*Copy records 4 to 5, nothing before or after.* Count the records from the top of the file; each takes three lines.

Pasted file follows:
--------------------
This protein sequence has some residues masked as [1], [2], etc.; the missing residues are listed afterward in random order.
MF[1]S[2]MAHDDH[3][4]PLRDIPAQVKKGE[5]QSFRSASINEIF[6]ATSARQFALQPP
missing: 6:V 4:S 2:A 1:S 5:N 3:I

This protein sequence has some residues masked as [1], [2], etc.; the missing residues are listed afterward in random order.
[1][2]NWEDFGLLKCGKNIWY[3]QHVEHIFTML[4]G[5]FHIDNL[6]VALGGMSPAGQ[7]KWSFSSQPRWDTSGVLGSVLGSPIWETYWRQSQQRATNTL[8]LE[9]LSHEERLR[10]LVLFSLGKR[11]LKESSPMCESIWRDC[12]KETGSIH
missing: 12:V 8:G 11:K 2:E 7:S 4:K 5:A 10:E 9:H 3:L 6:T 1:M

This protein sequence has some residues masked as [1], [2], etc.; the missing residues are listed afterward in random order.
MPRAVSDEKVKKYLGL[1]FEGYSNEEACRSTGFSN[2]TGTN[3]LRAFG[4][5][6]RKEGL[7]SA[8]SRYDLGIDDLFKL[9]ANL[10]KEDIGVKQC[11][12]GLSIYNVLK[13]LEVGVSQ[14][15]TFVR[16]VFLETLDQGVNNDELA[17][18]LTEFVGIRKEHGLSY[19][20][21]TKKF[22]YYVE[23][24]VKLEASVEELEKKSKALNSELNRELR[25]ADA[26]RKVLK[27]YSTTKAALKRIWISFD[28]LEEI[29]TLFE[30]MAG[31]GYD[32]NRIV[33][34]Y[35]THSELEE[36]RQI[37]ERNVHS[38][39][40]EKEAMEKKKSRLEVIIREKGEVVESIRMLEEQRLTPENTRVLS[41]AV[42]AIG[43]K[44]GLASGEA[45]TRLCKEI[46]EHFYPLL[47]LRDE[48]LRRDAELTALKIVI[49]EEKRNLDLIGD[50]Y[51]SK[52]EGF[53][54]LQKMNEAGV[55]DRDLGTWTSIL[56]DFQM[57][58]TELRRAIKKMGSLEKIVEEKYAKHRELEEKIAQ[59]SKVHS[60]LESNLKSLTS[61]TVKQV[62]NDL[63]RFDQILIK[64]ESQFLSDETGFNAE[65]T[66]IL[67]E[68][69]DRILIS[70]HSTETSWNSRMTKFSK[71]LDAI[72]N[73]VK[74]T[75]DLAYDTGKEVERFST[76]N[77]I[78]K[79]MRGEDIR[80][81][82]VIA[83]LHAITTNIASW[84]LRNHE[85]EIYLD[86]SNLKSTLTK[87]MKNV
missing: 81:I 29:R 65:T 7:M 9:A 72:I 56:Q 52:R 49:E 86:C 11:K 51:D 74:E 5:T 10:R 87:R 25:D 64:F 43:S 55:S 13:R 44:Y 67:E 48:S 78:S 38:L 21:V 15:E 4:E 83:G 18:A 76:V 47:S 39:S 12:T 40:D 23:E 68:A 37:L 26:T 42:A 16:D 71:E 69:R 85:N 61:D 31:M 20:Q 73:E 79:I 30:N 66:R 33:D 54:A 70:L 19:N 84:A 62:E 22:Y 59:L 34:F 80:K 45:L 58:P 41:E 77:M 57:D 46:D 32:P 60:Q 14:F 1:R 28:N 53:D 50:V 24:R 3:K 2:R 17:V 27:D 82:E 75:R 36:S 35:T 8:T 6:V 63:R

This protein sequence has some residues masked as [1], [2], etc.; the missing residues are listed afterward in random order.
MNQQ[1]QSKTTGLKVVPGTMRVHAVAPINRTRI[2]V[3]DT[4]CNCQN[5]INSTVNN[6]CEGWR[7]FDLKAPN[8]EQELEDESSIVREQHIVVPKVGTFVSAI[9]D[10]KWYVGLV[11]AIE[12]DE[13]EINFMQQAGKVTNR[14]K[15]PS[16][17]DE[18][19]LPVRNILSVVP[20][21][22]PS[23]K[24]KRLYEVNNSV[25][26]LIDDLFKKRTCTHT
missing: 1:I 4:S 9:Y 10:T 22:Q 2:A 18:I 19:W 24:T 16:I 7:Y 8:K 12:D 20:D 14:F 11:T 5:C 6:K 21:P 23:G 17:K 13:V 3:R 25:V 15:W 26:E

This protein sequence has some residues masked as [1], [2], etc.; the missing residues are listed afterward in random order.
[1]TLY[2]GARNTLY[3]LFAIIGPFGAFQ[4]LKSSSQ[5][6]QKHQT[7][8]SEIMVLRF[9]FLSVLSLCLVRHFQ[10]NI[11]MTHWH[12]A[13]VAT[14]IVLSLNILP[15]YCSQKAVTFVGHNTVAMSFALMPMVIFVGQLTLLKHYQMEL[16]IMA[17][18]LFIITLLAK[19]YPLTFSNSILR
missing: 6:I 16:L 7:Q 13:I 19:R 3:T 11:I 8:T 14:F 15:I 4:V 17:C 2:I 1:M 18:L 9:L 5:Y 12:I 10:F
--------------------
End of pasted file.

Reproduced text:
This protein sequence has some residues masked as [1], [2], etc.; the missing residues are listed afterward in random order.
MNQQ[1]QSKTTGLKVVPGTMRVHAVAPINRTRI[2]V[3]DT[4]CNCQN[5]INSTVNN[6]CEGWR[7]FDLKAPN[8]EQELEDESSIVREQHIVVPKVGTFVSAI[9]D[10]KWYVGLV[11]AIE[12]DE[13]EINFMQQAGKVTNR[14]K[15]PS[16][17]DE[18][19]LPVRNILSVVP[20][21][22]PS[23]K[24]KRLYEVNNSV[25][26]LIDDLFKKRTCTHT
missing: 1:I 4:S 9:Y 10:T 22:Q 2:A 18:I 19:W 24:T 16:I 7:Y 8:K 12:D 20:D 14:F 11:T 5:C 6:K 21:P 23:G 17:K 13:V 3:R 25:V 15:W 26:E

This protein sequence has some residues masked as [1], [2], etc.; the missing residues are listed afterward in random order.
[1]TLY[2]GARNTLY[3]LFAIIGPFGAFQ[4]LKSSSQ[5][6]QKHQT[7][8]SEIMVLRF[9]FLSVLSLCLVRHFQ[10]NI[11]MTHWH[12]A[13]VAT[14]IVLSLNILP[15]YCSQKAVTFVGHNTVAMSFALMPMVIFVGQLTLLKHYQMEL[16]IMA[17][18]LFIITLLAK[19]YPLTFSNSILR
missing: 6:I 16:L 7:Q 13:I 19:R 3:T 11:I 8:T 14:F 15:I 4:V 17:C 2:I 1:M 18:L 9:L 5:Y 12:I 10:F